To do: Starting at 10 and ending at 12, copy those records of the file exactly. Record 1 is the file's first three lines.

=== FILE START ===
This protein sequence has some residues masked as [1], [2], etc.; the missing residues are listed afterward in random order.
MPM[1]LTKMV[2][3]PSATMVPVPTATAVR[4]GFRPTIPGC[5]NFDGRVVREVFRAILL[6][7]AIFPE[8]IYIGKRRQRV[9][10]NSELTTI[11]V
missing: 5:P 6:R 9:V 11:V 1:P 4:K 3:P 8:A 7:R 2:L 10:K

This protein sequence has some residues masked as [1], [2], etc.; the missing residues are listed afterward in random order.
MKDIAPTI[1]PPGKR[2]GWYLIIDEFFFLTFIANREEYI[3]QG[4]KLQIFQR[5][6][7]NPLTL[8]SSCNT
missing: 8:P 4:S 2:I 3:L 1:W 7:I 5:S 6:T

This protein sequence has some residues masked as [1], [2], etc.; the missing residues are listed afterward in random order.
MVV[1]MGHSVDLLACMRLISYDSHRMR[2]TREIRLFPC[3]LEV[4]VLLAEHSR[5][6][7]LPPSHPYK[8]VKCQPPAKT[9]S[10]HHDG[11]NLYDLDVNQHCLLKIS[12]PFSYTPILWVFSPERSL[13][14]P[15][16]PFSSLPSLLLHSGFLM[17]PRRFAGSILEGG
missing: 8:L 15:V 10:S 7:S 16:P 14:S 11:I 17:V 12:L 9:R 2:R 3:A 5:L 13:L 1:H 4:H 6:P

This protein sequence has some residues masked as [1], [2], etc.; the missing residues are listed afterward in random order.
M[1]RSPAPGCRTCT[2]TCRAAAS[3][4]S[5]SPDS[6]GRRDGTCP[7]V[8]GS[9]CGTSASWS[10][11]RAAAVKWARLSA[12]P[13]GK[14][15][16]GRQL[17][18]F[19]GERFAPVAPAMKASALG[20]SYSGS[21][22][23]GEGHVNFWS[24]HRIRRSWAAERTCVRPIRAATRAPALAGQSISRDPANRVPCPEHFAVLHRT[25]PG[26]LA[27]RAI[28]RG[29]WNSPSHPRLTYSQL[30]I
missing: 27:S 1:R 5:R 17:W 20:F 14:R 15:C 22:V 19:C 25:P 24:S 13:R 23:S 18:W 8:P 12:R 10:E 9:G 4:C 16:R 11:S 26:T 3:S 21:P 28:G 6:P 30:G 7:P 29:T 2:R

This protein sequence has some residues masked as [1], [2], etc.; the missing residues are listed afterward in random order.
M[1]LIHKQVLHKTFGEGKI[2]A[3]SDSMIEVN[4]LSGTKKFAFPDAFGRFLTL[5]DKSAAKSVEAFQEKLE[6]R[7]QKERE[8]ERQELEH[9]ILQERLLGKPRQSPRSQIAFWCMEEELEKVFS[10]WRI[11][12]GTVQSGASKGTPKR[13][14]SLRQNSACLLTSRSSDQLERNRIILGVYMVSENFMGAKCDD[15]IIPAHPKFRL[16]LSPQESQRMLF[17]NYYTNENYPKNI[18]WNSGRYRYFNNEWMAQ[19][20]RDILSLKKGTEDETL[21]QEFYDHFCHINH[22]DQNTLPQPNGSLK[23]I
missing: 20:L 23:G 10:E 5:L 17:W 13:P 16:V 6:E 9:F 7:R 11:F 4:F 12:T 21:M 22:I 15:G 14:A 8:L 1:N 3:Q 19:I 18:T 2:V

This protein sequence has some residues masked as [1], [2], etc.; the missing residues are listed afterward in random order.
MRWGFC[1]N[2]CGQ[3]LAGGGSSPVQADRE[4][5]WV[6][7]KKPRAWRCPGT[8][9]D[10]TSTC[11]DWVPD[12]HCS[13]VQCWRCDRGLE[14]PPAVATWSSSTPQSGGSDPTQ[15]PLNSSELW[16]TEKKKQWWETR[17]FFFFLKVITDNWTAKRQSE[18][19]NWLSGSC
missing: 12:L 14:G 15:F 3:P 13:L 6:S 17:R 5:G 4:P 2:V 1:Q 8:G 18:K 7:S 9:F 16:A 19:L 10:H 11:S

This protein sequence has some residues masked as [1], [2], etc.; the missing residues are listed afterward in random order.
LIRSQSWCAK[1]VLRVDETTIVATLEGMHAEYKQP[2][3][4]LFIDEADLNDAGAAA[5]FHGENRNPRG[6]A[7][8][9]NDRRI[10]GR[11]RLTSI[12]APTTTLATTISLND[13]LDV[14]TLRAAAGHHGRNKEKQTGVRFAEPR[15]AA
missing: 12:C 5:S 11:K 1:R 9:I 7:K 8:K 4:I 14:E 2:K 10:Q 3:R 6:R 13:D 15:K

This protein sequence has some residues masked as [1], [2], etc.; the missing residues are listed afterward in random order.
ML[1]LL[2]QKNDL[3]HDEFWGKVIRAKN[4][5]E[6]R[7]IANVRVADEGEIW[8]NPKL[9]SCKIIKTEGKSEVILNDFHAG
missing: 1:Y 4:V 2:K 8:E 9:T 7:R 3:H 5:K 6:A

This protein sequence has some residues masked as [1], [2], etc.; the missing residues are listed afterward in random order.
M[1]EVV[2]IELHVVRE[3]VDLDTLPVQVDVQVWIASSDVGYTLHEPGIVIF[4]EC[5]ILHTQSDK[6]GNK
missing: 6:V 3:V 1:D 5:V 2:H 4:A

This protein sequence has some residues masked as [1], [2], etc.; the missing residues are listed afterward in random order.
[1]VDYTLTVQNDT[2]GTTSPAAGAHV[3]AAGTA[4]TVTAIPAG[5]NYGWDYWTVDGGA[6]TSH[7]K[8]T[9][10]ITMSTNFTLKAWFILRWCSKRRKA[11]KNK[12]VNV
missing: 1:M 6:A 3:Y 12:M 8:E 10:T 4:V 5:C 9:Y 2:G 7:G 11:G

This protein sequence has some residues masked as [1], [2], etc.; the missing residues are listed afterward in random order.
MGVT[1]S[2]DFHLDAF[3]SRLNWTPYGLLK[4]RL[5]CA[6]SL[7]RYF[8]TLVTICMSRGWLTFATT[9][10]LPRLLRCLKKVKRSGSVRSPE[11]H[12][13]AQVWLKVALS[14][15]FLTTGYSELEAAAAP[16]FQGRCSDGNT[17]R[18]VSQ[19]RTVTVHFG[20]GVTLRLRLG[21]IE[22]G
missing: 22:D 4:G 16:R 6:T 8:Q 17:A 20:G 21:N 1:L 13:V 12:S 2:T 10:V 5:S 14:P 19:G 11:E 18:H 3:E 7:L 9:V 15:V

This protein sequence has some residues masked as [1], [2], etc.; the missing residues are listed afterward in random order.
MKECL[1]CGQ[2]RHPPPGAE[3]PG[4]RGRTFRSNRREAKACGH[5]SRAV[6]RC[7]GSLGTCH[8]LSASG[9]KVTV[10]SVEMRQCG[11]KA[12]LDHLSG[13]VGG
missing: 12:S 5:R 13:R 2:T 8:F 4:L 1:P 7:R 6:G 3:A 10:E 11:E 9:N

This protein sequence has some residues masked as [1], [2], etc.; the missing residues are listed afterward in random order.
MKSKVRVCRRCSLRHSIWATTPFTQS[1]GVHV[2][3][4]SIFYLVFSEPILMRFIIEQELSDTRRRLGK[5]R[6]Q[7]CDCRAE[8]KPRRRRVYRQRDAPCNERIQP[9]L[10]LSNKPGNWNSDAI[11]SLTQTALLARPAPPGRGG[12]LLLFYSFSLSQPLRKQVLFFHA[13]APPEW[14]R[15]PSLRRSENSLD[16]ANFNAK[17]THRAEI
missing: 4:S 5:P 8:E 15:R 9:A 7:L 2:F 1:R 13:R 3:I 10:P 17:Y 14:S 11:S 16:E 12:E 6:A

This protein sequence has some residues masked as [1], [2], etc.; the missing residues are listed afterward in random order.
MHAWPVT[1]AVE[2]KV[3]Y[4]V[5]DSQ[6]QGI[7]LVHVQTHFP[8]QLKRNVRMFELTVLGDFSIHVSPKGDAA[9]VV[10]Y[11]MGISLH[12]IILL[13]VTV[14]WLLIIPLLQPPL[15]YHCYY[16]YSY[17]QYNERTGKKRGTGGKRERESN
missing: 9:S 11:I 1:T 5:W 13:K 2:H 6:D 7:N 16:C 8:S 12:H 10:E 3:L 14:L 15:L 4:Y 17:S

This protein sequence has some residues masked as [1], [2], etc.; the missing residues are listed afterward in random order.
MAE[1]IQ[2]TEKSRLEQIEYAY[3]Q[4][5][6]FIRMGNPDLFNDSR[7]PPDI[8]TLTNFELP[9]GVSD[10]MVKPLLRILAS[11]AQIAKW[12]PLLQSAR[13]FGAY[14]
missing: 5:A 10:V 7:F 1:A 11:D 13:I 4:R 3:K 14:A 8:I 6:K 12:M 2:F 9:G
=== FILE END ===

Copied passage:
This protein sequence has some residues masked as [1], [2], etc.; the missing residues are listed afterward in random order.
[1]VDYTLTVQNDT[2]GTTSPAAGAHV[3]AAGTA[4]TVTAIPAG[5]NYGWDYWTVDGGA[6]TSH[7]K[8]T[9][10]ITMSTNFTLKAWFILRWCSKRRKA[11]KNK[12]VNV
missing: 1:M 6:A 3:Y 12:M 8:E 10:T 4:V 5:C 9:Y 2:G 7:G 11:G

This protein sequence has some residues masked as [1], [2], etc.; the missing residues are listed afterward in random order.
MGVT[1]S[2]DFHLDAF[3]SRLNWTPYGLLK[4]RL[5]CA[6]SL[7]RYF[8]TLVTICMSRGWLTFATT[9][10]LPRLLRCLKKVKRSGSVRSPE[11]H[12][13]AQVWLKVALS[14][15]FLTTGYSELEAAAAP[16]FQGRCSDGNT[17]R[18]VSQ[19]RTVTVHFG[20]GVTLRLRLG[21]IE[22]G
missing: 22:D 4:G 16:R 6:T 8:Q 17:A 20:G 21:N 1:L 13:V 12:S 2:T 10:V 5:S 14:P 19:G 11:E 18:H 3:E 7:L 9:V 15:V

This protein sequence has some residues masked as [1], [2], etc.; the missing residues are listed afterward in random order.
MKECL[1]CGQ[2]RHPPPGAE[3]PG[4]RGRTFRSNRREAKACGH[5]SRAV[6]RC[7]GSLGTCH[8]LSASG[9]KVTV[10]SVEMRQCG[11]KA[12]LDHLSG[13]VGG
missing: 12:S 5:R 13:R 2:T 8:F 4:L 1:P 7:R 6:G 3:A 10:E 11:E 9:N